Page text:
Alaskan Governor Sarah Palin, running-mate for Senator John McCain in the upcoming 2008 presidential election, has proven to the world that no one is safe on the internet–or at least, no one’s privacy is completely safe. According to Trevor Aaronson, author of the news article on knoxnews.com “Kernell mum on allegations son hacked into Palin’s e-mail”, Palin’s private yahoo email account was breeched, and its contents were shared with bloggers all over the world-wide web. The article continues by suggesting that a democratic state representative’s son is responsible for the hack, although State Rep. Mike Kernell told the media that, “My son’s the one in question, and I can’t comment on him.”
BBC News offers more information about the email account, including the actual address(es). That’s right, Palin had not one, but two private email accounts on Yahoo: firstname.lastname@example.org and email@example.com.
The article featured on BBC also mentions that the hacker group Anonymous, who has openly taken credit for the email hack also is responsible for “several online assaults against the Church of Scientology.”
But, is David Kernell, or “Anonymous” really all that guilty? I don’t think so, and neither does a large sum of the blogging community, or at least those who left comments on metafilter.com. One blogger, by the username of Optimus Chyme, acknowledged Palin’s ignorance: “…any state or federal employee doing government business over a commercial public webmail service deserves to have their email released to the public, because the only reason to use a service like Yahoo is to hide evidence of wrongdoing.”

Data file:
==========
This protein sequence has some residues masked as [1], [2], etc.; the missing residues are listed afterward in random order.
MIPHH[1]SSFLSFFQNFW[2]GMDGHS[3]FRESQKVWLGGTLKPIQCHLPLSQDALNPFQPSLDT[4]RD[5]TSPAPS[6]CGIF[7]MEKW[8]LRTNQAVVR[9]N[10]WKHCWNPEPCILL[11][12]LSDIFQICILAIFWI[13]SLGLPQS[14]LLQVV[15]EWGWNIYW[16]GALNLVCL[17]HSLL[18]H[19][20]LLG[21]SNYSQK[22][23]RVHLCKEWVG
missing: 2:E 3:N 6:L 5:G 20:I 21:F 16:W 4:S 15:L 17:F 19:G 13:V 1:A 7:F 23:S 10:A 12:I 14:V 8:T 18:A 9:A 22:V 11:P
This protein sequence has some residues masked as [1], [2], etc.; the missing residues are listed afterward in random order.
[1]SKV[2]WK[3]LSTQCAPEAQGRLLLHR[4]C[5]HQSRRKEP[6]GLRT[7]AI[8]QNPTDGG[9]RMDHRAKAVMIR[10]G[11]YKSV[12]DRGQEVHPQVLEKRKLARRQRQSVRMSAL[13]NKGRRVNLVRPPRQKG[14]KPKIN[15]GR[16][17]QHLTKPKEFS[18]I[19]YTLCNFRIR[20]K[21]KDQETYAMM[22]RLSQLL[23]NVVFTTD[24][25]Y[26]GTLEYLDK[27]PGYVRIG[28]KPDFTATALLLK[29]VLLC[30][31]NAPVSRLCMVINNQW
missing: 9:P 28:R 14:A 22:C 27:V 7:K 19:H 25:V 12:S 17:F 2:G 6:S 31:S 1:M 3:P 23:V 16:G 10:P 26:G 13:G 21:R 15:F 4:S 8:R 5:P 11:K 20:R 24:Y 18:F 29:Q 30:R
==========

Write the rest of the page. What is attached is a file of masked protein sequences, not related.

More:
Another blogger, rzklkng, ”find[s] it difficult that a person who just became the VP nominee – the first Republican woman nominee, no less – has so few congratulatory emails, or that ‘anonymous’ wouldn’t have hit her ‘trash’ or ‘sent’ folders…. At best, this is not a complete picture (she has at least one other address) and at worst a smokescreen to either garner sympathy or prove that there’s no treachery afoot in her email abuse.”
Despite Palin’s efforts to “destroy the evidence,” as many bloggers accuse, by deleting her private yahoo email account, a few websites were actually smart, and saved the screenshots posted earlier on Wikileaks. On one of these websites, we can confirm that Palin really wasn’t hiding much—unless you include a few family snapshots and a very large contact list.
Whether Palin, Kernell, Anonymous, or someone else is responsible for the email leak, we can all learn a valuable lesson from this. Do not put anything on the internet or in an email that you don’t want the rest of the world to find out about. Even if Palin did delete her account, Yahoo could easily bring up the records of Palin’s email account if it wanted to. Whether the hacker admits it or not, he was wrong in attacking Palin as he did, and if it was a democrat state representative’s son, shame on him for giving all democrats a bad name. Personal attacks are not the appropriate way to prevent someone from being elected into office.